The cinematography is beautiful, especially for a film that was done in black and white. Sirk uses the lighting to accentuate people in certain situations and to create an air of peril. The light a character is portrayed in or how he reacts to an infusion of light is often key to the personality and Sirk does it so subtly that it’s barely noticeable.

La Habanera was filmed in German but has English subtitles. I actually watched it twice, once reading the subtitles and once just watching the film, having a pretty good idea of the plot in the various scenes without having to rely on the subtitles. The actors do a terrific job conveying the story when I didn’t pay attention to the subtitles. The expressions on the faces and body language accentuate what‘s being said at the time. I didn’t find the performances to be overdone. Their names aren’t known too well here in the United States (and Zahara Leander became too linked with the Nazi cinema to revive her career following the second world war) but the performances are still noteworthy.

La Habanera is a black and white film and I have to say the transfer seems pretty good. There are times when the movie seems to skip, so I am not sure if the print was faulty or if that’s from the original editing job.

Is La Habanera just more of the Nazi propaganda issued by their movie industry in the late 1930s? On the surface, the answer would seem to be yes. The story seems to take a slam at all things, not Aryan, favoring the Swedes over the Spanish in more ways than one. The native Puerto Ricans are shown to be deceitful and not valuing life over their economic well-being when it comes to the tourism industry, while the Swedish and Brazilian doctors are the ones coming to the rescue. The Americans are slammed repeatedly (“The Rockefeller Institute gave up after its failure eight years ago… Americans are so lax…”), so it’s very possible that this part of the script is already showing just how much the Nazis feared having to face the Americans in a potential war.

With the passage of time, however, the storyline has become a more familiar one. I know many people who went on tropical vacations and who fell in love. No one understands it has more to do with an unfamiliar setting than the actual person you are with. For those who were able to keep the relationship going after the vacation was over (the person they met was also a vacationer native to their part of the country) it seemed to be a matter of time before the bloom was off the rose and reality set in. Astree had no chance to learn about reality, such was her relationship with Don Pedro. So while it may have been initially intended as a propaganda tool, Sirk managed to make it much more either through his own visioning or the stories he had heard from those who had done extensive traveling and experienced the “vacation romance” phenomenon. Were it not for knowing the time period this was made in and the background behind it, I would never have given the story a second thought.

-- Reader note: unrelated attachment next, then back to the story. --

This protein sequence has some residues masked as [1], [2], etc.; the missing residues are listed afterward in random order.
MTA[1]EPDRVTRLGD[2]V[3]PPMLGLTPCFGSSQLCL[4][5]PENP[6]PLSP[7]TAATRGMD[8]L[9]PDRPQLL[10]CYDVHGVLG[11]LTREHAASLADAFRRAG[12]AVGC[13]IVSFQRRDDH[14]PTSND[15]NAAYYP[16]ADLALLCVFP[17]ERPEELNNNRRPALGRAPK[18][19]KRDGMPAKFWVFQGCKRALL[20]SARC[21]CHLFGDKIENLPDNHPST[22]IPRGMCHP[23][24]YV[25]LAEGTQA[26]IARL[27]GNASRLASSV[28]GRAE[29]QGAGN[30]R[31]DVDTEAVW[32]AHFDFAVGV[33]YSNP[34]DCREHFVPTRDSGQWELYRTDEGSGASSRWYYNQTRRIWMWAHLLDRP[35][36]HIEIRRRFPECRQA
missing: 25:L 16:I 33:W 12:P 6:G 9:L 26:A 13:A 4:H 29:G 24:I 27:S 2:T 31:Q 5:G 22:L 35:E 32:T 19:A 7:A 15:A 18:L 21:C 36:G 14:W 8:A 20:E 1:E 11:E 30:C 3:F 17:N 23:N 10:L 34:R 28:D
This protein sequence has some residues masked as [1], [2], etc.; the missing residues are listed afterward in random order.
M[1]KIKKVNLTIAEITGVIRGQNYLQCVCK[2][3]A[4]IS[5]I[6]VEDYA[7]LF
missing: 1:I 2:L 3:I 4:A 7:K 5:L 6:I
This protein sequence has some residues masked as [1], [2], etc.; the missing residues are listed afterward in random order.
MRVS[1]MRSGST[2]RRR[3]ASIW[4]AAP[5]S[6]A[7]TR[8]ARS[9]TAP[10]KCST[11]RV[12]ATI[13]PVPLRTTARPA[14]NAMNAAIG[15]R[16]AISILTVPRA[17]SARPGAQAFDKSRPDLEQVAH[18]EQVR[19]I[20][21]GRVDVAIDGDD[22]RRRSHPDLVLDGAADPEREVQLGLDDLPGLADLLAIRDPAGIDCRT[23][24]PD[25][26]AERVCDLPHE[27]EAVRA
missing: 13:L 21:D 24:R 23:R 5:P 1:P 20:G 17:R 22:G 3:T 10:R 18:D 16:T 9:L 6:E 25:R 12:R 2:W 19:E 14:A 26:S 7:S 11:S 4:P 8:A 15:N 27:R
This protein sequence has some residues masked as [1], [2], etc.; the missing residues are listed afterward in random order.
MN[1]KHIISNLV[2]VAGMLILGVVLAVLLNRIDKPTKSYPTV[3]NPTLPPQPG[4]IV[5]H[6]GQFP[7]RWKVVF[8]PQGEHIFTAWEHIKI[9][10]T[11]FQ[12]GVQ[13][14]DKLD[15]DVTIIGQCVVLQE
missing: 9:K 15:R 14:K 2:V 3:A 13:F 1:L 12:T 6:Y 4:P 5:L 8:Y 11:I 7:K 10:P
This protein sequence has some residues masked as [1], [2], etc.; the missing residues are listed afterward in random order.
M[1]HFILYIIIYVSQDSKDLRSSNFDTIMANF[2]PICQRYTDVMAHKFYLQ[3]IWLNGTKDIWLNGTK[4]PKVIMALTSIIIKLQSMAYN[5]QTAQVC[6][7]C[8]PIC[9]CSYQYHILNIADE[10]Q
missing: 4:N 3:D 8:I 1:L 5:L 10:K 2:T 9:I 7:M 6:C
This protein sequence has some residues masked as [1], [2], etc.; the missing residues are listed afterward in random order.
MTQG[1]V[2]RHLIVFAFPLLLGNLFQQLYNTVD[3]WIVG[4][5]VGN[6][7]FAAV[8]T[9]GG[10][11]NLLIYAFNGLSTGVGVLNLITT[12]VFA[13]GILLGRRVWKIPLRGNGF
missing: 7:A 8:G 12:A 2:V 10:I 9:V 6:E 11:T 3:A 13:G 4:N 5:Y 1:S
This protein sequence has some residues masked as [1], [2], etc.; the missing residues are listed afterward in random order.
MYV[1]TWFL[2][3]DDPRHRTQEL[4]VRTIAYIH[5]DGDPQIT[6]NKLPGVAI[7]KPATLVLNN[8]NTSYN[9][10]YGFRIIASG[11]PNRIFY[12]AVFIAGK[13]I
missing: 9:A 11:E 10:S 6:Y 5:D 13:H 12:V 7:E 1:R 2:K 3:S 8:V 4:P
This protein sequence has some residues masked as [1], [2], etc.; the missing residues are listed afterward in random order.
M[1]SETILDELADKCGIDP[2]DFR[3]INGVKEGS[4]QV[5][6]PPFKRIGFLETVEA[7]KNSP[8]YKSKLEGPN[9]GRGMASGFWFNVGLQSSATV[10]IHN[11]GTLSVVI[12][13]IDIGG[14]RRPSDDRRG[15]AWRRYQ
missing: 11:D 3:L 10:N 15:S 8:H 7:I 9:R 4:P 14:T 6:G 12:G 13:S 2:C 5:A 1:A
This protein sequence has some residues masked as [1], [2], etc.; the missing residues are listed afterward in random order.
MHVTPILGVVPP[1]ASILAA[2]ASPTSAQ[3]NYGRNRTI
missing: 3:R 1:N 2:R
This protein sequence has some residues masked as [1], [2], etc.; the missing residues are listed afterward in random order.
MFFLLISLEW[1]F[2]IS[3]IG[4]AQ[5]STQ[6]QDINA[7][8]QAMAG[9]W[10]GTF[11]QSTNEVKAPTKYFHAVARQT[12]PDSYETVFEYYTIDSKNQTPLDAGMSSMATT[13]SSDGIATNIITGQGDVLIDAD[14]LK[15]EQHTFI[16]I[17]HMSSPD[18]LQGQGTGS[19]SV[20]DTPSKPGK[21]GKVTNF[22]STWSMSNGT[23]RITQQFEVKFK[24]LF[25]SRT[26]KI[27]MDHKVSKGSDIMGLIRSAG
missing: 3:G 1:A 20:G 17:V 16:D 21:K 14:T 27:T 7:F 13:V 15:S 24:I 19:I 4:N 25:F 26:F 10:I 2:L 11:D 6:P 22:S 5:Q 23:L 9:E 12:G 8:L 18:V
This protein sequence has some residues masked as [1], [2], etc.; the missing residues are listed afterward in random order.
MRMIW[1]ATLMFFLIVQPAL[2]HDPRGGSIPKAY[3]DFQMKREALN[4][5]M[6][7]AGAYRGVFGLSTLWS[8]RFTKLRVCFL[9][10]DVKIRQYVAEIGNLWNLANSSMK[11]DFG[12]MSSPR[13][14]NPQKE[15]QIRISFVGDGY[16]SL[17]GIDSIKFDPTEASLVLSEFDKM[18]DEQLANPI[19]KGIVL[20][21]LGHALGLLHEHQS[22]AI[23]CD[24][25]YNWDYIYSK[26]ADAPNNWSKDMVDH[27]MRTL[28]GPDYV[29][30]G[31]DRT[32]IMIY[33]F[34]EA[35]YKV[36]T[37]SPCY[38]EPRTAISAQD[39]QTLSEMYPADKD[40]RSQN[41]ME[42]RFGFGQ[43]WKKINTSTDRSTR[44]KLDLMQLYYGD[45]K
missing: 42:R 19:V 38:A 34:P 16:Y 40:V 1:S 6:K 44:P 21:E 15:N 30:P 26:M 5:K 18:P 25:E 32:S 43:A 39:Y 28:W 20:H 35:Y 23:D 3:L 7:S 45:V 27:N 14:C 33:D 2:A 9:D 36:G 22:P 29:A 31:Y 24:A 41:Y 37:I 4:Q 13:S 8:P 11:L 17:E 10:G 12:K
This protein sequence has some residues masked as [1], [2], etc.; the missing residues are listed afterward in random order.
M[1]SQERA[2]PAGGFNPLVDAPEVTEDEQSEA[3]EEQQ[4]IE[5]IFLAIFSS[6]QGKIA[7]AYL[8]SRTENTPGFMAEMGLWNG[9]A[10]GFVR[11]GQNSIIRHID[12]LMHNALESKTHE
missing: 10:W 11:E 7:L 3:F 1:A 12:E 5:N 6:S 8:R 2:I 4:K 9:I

La Habanera is not for everyone. There are parts that are indicative of the filmmaking Sirk will be noted for once he left Nazi Germany for the States (his wife was Jewish). I think the whole subplot of the doctors battling the fevers and the local authorities could have been jettisoned and more focus placed just on the troubled relationship of Astree and Don Pedro. There are parts that may be troubling as evidence of Nazi propaganda, although it’s subtler than in many other films of the era. Still, La Habanera is worth a look.

Special Features:

” Stills Gallery
” Excerpts of Original German Reviews
” Douglas Sirk Filmography